1) If you are not the person who is considering donation, it is the extremely rude to approach someone--either friend or total stranger--and suggest to them that they should cut their hair and donate it. Chances are very good that some other impolite (and usually short haired) person has already tried to shove the suggestion down their throat and they're really not interested in hearing about it for the fourteenth time. If it's not your hair, it's not your decision or place to comment. Stop it.
1a) Do not force children to do this against their will. Either the growing out of the hair or the cutting.

2) If you're going to donate, I suggest that you plan to cut off twelve inches. Locks of Love requires ten inch lengths, so your hairdresser may need to cut off eleven and then another inch off in making it look fabulous. Pantene also accepts hair donations.

3) Find a hairdresser to stick with during this process--changing to someone new may very well mean starting from scratch. I've met too many hairdressers who "think they know best." Olga had been cutting my hair for four years.

4) Think about major events. Is anyone getting married in the next year or two who will a) kill if you cut your hair before it happens or b) will require you to get an up-do? Are you doing anything with your hair involving the word "bleach" or "permanent"? Note: you can do a lot of cool up dos with long hair .

5) Everyone has their reasons for cutting or not cutting their hair. It's your choice, it's your hair. I'm of the belief that hair should be kept healthy and shouldn't be causing you headaches/neck problems.

Many people assume it's much easier to deal with shorter hair, care for, etc etc. So far--it's actually been a little harder. I can't get my hair up into a bun or a french braid easily and the ponytail crimp is a lot worse. I get annoyed when it's in my face so it's either down for half the day and then wadded into a ponytail or it's just up in a ponytail. I'm going to look for some butterfly clips or smaller barrettes but have yet to hit a Claire's.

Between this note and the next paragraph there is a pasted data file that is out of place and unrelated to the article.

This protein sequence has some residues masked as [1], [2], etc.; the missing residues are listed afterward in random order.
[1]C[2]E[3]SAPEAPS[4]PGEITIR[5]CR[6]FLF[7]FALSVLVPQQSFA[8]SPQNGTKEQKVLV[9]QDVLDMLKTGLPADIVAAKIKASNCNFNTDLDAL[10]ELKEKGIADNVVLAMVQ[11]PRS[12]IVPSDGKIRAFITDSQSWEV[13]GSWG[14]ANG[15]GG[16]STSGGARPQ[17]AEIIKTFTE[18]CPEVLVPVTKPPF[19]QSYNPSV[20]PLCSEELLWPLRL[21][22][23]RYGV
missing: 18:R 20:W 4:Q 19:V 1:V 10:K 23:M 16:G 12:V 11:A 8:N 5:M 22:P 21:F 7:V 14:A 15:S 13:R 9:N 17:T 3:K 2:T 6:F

Tuesday, October 14, 2008

Hedgehogs in the News: Prehistoric Toy

A hedgehog toy was found with a prehistoric child. Apparently prickles are perennially popular!

Metallic Hedgehog.....

I got braces today on my upper teeth. According to my orthodontist we'll add the lower in about six months. So just about the time I learn how to get through storytime with one set of teeth covered in metal, we'll completely change my speech patterns AGAIN.

Overall braces are a good thing but my teeth are sore and making me want to find solace in a large bowl of oatmeal.

Now with extra prickles....

Sunday, October 12, 2008

Random Quote Sunday: My College Motto

My college motto was as follows:
Breathing is necessary
Eating is essential
Sleeping is optional

I would now only add one additional piece:
Caffeine is required

Saturday, October 11, 2008

Hedgehog Radar: Librarian Ears

Like any mother who can hear her particular child calling "Mommy" through the din of a noisy children's room (and it gets really noisy in here), I've noticed my own somewhat attuned "ears" based on patron/friend requests that come my way*. To some degree this probably drives my friends nuts--if I see something on or related to a recent topic of discussion or an interest of theirs, I shoot an email that rarely says anything other than "thought you'd like this-Abs. [Hyperlink]" But at times I'm told it's helpful.

It's a skill that can bring a lot of value to a patron/friend, especially if that someone is willing to work with a librarian and who has an ongoing research project.

Point in case: last fall, in a fit of what-was-I-thinking, I took on an intense short term research project for a former editor of mine. The deadline just happened to be the week before I moved out of Chicago. While we squeaked in under the deadline her particular subject (veteran medical care, particularly trauma that may not have a clear physical manifestation), this is obviously a topic on which material is still being published. So while I skim through the endless RSS feeds that pour in each day, if anything has her particular keywords (or looks appropriate), off goes an email. Though often these are just archivable supplemental material, it meant last week that she quickly saw the new change in the Disability Rating Schedule for Traumatic Brain Injuries (Thank you Docuticker!!!). She was thrilled to get that email.